LEO: Conflict of Interest/Disclosure: Attorney  LE Op. 1286


Conflict of Interest/Disclosure: Attorney Representing a Party

Where Opposing Counsel Is Also Being Associated With in an

Unrelated Matter.


October 19, 1989


You have advised that in a small town with a limited number of attorneys,

it becomes necessary to associate with other attorneys in the town on

certain cases. Thus, Attorney A may be approached by an individual to

represent him or her and later discover that the opposing party's counsel

is an attorney with whom Attorney A is presently associated on another

unrelated case.


You wish to know whether Attorney A may properly continue to represent a

client who is adverse to a party represented by another attorney with whom

Attorney A is associated in an unrelated matter if the client consents to

the representation after full and adequate disclosure of the professional

relationship and has been presented the option for counsel to withdraw

from the representation.


The Committee believes the appropriate and controlling rules relative to

your inquiry are DR:5-101(A) and DR:5-105(A), (B) and (C). The rules

provide that a lawyer shall not accept employment if the exercise of his

independent professional judgment on behalf of his client may be affected

by his own financial, business, property, or personal interests, except

with the consent of his client after full and adequate disclosure under

the circumstances ( DR:5-101(A)). In addition, Ethical Consideration 5-2 [

 EC:5-2] provides in part that a lawyer should not accept proffered

employment if his personal interests or desires may affect adversely the

advice to be given or services to be rendered the prospective client.


Disciplinary Rule 5-105(A), (B) and (C) provides that a lawyer shall

decline proffered employment or shall not continue multiple employment if

the exercise of his independent professional judgment will be or is likely

to be adversely affected by his representation of another client, unless

it is obvious that he can adequately represent the interest of each and if

each consents to the representation after full disclosure of the possible

effect of the lawyer's professional judgment on behalf of each in the

multiple representation. Since the matters of Attorney A's clients are

separate and substantially unrelated and since there is no likelihood that

Attorney A's clients will become adverse to each other, nor is there any

indication under the facts that the clients have potentially differing

interests, the Committee is of the view that the multiple representation

is ethically permissible since it is obvious that Attorney A can

adequately represent the interest of each client.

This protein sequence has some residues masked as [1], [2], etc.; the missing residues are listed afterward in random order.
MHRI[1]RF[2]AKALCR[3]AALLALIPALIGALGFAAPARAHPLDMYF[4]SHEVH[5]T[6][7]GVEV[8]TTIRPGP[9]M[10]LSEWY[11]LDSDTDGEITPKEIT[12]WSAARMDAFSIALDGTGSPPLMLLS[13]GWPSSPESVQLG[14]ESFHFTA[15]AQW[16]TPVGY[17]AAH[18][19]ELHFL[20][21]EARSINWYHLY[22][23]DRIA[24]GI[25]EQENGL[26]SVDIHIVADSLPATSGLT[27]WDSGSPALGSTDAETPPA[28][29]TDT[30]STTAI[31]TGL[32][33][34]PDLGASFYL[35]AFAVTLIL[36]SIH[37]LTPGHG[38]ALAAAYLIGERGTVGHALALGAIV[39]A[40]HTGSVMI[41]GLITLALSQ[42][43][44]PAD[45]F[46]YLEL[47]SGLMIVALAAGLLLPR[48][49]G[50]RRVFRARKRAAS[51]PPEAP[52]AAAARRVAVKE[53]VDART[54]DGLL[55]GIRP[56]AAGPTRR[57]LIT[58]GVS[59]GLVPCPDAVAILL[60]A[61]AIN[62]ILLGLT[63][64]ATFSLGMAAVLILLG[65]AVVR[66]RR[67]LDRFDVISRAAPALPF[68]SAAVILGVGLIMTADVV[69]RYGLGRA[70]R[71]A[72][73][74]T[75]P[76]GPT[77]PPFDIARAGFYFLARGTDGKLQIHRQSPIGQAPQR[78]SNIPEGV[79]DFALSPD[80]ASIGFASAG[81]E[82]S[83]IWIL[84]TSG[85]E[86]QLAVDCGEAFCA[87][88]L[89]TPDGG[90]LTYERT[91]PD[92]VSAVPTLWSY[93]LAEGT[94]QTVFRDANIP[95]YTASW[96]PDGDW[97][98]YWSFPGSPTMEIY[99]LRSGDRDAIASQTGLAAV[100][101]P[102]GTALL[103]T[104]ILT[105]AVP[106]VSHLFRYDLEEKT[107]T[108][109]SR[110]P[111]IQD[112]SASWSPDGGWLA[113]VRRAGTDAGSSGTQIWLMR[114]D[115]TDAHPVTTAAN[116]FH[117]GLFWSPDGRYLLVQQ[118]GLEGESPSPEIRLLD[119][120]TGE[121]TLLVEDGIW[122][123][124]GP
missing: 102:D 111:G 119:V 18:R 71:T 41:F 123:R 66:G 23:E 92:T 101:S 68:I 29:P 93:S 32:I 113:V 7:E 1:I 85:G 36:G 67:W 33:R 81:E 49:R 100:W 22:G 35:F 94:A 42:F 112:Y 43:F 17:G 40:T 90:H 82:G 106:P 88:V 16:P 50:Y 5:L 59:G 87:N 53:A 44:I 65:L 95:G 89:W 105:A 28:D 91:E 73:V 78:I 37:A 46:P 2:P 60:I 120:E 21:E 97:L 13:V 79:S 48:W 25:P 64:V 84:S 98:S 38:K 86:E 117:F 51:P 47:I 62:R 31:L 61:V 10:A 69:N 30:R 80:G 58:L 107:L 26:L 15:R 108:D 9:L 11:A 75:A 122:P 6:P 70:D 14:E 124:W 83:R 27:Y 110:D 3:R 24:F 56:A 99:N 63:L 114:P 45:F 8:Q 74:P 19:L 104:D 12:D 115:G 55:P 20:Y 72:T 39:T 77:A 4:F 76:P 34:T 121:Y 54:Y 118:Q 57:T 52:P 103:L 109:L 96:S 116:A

The Committee directs your attention to LE Op. 190, "Personal Interests

Between Opposing Attorneys Which May Preclude Representation," which, in

the Committee's view, is dispositive of your inquiry. The prior opinion

states that representation of opposing parties by attorneys who are

members of the same nuclear family is per se unethical and cannot be

permitted even where there is disclosure by the attorney and consent given

by the client. In that opinion, the Council also discussed any other

relationships between attorneys beyond the same nuclear family. Council

opined that:


Attorneys who share the same household, or who have other highly intimate

relationships, whether social, personal, political, business or otherwise,

which might be perceived as an interest which adversely affects the

independent representation of the client, must reveal such relationship or

interest and obtain the consent of their clients before proceeding with

the representation.


In addition, LE Op. 190 provides that disclosure of personal interests

must be full and adequate under the circumstances and the consent of the

client must continue throughout the representation. Thus, the emphasis is

not on the type of relationship that exists, but on [the] nature of the

relationship and the impact, real or apparent, that interest has upon the

client and his/ her right to proper representation."


Thus, this Committee would opine that both attorneys must disclose to

their respective clients the nature of the concurrent relationship with

opposing counsel and the fact that the concurrent relationship with

opposing counsel and whether such professional relationship will affect

the exercise of his/her independent professional judgment on behalf of the

client. Only after disclosure is made and the client has given his/her

informed consent may the attorney accept employment or, in this case,

continue the representation pursuant to DR:5-101(A).


Committee Opinion October 19, 1989